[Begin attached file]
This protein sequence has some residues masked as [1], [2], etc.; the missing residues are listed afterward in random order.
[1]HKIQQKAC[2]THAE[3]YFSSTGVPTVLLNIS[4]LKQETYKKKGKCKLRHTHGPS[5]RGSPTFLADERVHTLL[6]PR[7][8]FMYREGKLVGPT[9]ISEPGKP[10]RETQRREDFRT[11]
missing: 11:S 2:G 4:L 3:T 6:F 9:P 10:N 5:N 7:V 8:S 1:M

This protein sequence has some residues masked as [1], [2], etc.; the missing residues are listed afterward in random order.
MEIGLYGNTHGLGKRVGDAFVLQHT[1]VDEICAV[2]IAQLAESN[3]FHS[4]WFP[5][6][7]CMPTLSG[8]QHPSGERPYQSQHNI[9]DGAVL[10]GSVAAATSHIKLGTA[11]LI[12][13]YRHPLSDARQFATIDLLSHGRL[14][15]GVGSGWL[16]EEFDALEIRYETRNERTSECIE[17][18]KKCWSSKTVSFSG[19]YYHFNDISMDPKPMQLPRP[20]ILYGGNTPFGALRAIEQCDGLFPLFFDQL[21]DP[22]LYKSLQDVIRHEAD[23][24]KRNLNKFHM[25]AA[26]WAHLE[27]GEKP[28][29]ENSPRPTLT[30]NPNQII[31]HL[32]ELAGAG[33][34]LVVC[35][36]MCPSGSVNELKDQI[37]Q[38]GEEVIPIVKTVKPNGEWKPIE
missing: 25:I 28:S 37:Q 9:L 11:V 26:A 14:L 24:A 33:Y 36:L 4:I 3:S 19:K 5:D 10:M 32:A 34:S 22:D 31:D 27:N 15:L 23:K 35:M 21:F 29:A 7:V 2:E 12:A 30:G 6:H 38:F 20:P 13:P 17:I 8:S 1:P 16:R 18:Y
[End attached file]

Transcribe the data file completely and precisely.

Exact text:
This protein sequence has some residues masked as [1], [2], etc.; the missing residues are listed afterward in random order.
[1]HKIQQKAC[2]THAE[3]YFSSTGVPTVLLNIS[4]LKQETYKKKGKCKLRHTHGPS[5]RGSPTFLADERVHTLL[6]PR[7][8]FMYREGKLVGPT[9]ISEPGKP[10]RETQRREDFRT[11]
missing: 11:S 2:G 4:L 3:T 6:F 9:P 10:N 5:N 7:V 8:S 1:M

This protein sequence has some residues masked as [1], [2], etc.; the missing residues are listed afterward in random order.
MEIGLYGNTHGLGKRVGDAFVLQHT[1]VDEICAV[2]IAQLAESN[3]FHS[4]WFP[5][6][7]CMPTLSG[8]QHPSGERPYQSQHNI[9]DGAVL[10]GSVAAATSHIKLGTA[11]LI[12][13]YRHPLSDARQFATIDLLSHGRL[14][15]GVGSGWL[16]EEFDALEIRYETRNERTSECIE[17][18]KKCWSSKTVSFSG[19]YYHFNDISMDPKPMQLPRP[20]ILYGGNTPFGALRAIEQCDGLFPLFFDQL[21]DP[22]LYKSLQDVIRHEAD[23][24]KRNLNKFHM[25]AA[26]WAHLE[27]GEKP[28][29]ENSPRPTLT[30]NPNQII[31]HL[32]ELAGAG[33][34]LVVC[35][36]MCPSGSVNELKDQI[37]Q[38]GEEVIPIVKTVKPNGEWKPIE
missing: 25:I 28:S 37:Q 9:L 11:V 26:A 14:L 24:A 33:Y 36:L 4:I 3:S 19:K 5:D 10:M 32:A 34:S 22:D 31:D 27:N 15:L 23:K 35:M 21:F 29:A 7:V 2:E 12:A 30:G 6:H 38:F 20:P 13:P 17:I 8:S 1:P 16:R 18:Y